FROM U.S. REP. VIC SNYDER'S OFFICE
The Searcy Daily Citizen published the attached op-ed on Friday, November 6, 2009, in their print edition. This piece was originally submitted to the Arkansas Democrat-Gazette in order to give some balance to a Democrat-Gazette op-ed by Congressman Mike Ross and a Democrat-Gazette editorial. However, the Democrat-Gazette decided not to print the piece. Congressman Snyder thought you might want to see what the Daily Citizen readers in White County were able to read.
Daily Citizen Article:
Nuclear power: Part of the solution
While the recent debate on health care reform has been spirited, another critical debate regarding America's energy future deserves attention. A key goal in the American Clean Energy and Security Act, which passed the House of Representatives recently, is to address the issue of climate change by encouraging efficiency and promoting the development and use of alternative energy. Critics of the bill have argued that the Clean Energy bill is flawed because it does not sufficiently promote the expansion of nuclear energy. A recent editorial in the Arkansas Democrat-Gazette echoes that point of view.
These critics, however, stand at odds with leaders in the nuclear energy industry who want to expand nuclear power in America.
Wayne Leonard, president and CEO of Entergy Corp has stated that the bill moves toward establishing the necessary price signals for carbon dioxide to drive innovation and investment in energy efficiency and new energy technologies. John Rowe, chairman and CEO of Exelon which has the largest nuclear portfolio in the nation also has been vocal in his support of the bill. In fact, Exelon recently took the dramatic step of terminating its longtime membership in the U.S. Chamber of Commerce due to the chamber's opposition to this Clean Energy bill. Other large utilities with nuclear holdings, including PNM Resources and Pacific Gas and Electric, have also left the chamber because of their belief that the bill establishes a more stable business environment for nuclear power expansion while addressing climate change.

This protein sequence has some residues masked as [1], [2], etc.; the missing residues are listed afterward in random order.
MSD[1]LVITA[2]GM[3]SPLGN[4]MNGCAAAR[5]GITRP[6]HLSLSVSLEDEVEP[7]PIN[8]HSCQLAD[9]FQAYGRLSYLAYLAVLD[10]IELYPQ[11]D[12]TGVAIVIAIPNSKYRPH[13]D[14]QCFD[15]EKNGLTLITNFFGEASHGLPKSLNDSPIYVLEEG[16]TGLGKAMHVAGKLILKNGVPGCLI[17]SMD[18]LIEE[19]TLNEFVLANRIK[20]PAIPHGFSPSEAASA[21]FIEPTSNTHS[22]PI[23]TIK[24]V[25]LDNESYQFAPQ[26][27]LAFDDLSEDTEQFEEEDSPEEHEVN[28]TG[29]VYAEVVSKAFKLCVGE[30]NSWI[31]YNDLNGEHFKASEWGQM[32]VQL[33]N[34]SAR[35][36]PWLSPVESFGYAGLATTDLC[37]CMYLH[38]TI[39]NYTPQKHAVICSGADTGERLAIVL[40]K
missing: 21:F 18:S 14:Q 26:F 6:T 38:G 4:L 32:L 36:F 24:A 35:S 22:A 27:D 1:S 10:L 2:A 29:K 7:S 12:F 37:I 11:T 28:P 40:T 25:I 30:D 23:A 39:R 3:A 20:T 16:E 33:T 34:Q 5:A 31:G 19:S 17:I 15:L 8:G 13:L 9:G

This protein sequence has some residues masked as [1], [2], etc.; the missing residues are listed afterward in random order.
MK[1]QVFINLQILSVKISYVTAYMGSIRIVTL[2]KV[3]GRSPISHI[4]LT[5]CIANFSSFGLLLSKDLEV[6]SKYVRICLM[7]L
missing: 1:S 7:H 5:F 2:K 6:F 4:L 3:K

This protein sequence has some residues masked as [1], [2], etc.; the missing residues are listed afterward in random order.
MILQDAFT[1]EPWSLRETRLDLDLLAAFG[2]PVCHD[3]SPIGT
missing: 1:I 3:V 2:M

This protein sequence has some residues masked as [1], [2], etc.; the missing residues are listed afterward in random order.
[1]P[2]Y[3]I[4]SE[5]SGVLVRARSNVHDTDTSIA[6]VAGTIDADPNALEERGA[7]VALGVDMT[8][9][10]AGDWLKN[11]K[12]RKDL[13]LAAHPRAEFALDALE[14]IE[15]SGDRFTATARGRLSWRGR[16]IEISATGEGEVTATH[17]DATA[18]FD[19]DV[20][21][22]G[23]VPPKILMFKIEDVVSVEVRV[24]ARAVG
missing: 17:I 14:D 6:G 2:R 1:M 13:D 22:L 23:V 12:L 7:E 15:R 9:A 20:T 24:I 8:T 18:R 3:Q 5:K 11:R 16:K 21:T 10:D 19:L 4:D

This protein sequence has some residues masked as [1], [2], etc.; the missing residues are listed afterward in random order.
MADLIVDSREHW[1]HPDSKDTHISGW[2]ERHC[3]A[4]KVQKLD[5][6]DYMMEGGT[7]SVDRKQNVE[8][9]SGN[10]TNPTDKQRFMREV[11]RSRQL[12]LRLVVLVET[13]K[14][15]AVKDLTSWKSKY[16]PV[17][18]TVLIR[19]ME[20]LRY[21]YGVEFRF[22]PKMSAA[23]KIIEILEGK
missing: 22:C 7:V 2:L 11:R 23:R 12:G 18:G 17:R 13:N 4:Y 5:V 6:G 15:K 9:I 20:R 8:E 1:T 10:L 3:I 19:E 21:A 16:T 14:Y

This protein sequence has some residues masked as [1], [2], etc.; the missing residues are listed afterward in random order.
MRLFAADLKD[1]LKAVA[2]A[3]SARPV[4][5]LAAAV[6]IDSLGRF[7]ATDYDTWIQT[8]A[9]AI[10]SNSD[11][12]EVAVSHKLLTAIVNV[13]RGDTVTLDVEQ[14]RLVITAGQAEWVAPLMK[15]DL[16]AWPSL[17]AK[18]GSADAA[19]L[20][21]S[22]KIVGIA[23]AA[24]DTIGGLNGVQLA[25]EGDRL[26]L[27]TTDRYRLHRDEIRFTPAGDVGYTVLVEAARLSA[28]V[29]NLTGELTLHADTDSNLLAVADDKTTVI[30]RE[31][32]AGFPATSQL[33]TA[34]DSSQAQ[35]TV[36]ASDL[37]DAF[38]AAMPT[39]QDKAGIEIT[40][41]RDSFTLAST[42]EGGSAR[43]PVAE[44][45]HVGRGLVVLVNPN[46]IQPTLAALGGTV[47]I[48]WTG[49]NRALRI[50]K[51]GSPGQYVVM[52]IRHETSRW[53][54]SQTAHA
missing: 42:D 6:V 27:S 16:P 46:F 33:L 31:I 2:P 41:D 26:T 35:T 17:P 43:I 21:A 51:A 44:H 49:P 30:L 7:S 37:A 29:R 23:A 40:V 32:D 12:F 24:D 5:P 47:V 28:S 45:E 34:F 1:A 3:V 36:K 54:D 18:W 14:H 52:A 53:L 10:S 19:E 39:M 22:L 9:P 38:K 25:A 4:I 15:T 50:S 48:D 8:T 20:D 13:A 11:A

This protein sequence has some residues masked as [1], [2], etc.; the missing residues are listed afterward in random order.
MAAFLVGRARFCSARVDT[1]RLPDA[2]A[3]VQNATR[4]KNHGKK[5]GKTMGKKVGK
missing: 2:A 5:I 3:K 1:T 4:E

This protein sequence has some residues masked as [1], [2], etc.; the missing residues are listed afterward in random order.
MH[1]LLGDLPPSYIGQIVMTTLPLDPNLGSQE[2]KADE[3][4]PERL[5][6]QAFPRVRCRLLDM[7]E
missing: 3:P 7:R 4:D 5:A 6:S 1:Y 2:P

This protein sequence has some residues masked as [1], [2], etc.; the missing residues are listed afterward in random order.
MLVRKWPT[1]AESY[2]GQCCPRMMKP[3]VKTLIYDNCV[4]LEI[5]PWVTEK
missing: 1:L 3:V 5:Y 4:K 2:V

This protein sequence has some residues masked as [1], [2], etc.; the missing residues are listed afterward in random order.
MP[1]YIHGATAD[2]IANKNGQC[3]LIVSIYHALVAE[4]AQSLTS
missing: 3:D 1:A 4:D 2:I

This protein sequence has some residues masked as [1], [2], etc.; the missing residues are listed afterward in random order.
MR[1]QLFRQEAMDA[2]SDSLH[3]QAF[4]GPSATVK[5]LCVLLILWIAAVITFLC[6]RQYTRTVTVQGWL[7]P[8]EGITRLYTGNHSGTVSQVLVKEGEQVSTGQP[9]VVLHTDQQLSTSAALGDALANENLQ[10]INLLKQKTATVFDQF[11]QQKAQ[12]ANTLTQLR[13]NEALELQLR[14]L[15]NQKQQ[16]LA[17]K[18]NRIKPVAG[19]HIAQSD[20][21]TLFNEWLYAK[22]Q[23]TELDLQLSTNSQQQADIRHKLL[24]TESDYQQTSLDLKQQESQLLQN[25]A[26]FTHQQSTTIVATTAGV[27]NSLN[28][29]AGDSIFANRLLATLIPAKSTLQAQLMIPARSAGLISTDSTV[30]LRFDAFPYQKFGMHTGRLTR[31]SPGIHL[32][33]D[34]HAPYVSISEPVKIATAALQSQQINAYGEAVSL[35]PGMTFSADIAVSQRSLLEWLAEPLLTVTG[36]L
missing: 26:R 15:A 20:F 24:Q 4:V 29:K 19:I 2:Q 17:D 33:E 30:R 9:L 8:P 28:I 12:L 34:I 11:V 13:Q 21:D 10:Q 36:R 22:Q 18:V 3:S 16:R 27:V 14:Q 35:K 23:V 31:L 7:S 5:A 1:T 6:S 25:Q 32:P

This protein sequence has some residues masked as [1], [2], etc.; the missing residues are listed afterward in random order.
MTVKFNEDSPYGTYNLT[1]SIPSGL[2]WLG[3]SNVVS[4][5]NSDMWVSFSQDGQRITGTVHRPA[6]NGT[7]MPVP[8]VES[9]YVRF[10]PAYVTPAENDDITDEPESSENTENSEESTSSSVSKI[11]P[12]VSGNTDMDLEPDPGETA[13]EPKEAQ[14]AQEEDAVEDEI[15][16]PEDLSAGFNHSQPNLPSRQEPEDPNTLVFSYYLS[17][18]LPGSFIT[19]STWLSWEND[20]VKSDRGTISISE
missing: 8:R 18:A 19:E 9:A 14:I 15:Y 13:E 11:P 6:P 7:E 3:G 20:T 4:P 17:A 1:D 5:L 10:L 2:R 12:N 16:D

In addition to these business leaders, other nuclear experts have weighed in on the Clean Energy bill. The Nuclear Energy Institute perhaps the premier nuclear energy institute in the country asserted that "this legislation can help stimulate construction of the advanced design nuclear power plants that our nation needs. Additionally, a recent analysis of the bill by the Energy Information Administration revealed that it would result in an additional 96 gigawatts of new nuclear capacity (69 new units) by 2030. As a result, nuclear energy is projected to supply 33 percent of US electricity in 2030, more than any other source.
As I have said before, the Clean Energy bill is neither perfect nor final. Can it be improved? Of course. The Senate will soon debate its own version of energy legislation that will likely look much different than the bill passed by the House. As this legislative process progresses, I expect the bill to improve. I look forward to supporting a final bill that will promote nuclear and advanced technologies, promote renewable energy sources, and demonstrate America's leadership to reduce carbon dioxide emissions. For those of us who support expanded nuclear power in America, the Clean Energy bill is a significant step in the right direction. Just ask those who want to build nuclear power plants.
By: Vic Snyder (D), U.S. Representative for Arkansas.